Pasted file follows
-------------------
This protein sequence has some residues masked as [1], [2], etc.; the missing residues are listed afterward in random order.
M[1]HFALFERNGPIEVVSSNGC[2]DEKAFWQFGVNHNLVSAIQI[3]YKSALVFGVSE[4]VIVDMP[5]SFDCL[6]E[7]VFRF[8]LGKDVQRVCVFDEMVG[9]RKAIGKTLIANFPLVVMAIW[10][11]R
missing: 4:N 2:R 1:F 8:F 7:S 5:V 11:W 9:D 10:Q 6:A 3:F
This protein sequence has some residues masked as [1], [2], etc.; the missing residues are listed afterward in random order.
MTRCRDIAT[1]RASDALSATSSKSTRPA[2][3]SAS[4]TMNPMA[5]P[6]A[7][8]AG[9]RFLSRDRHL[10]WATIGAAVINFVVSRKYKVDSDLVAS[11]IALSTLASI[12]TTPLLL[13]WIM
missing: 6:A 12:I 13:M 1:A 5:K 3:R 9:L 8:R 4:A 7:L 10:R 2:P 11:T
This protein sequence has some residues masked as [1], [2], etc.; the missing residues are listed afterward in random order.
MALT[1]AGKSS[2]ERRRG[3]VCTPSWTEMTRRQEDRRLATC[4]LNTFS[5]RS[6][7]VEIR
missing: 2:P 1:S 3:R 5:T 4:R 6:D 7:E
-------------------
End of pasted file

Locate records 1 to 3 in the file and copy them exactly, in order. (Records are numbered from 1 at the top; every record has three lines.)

This protein sequence has some residues masked as [1], [2], etc.; the missing residues are listed afterward in random order.
M[1]HFALFERNGPIEVVSSNGC[2]DEKAFWQFGVNHNLVSAIQI[3]YKSALVFGVSE[4]VIVDMP[5]SFDCL[6]E[7]VFRF[8]LGKDVQRVCVFDEMVG[9]RKAIGKTLIANFPLVVMAIW[10][11]R
missing: 4:N 2:R 1:F 8:F 7:S 5:V 11:W 9:D 10:Q 6:A 3:F
This protein sequence has some residues masked as [1], [2], etc.; the missing residues are listed afterward in random order.
MTRCRDIAT[1]RASDALSATSSKSTRPA[2][3]SAS[4]TMNPMA[5]P[6]A[7][8]AG[9]RFLSRDRHL[10]WATIGAAVINFVVSRKYKVDSDLVAS[11]IALSTLASI[12]TTPLLL[13]WIM
missing: 6:A 12:I 13:M 1:A 5:K 3:R 9:L 8:R 4:A 7:L 10:R 2:P 11:T
This protein sequence has some residues masked as [1], [2], etc.; the missing residues are listed afterward in random order.
MALT[1]AGKSS[2]ERRRG[3]VCTPSWTEMTRRQEDRRLATC[4]LNTFS[5]RS[6][7]VEIR
missing: 2:P 1:S 3:R 5:T 4:R 6:D 7:E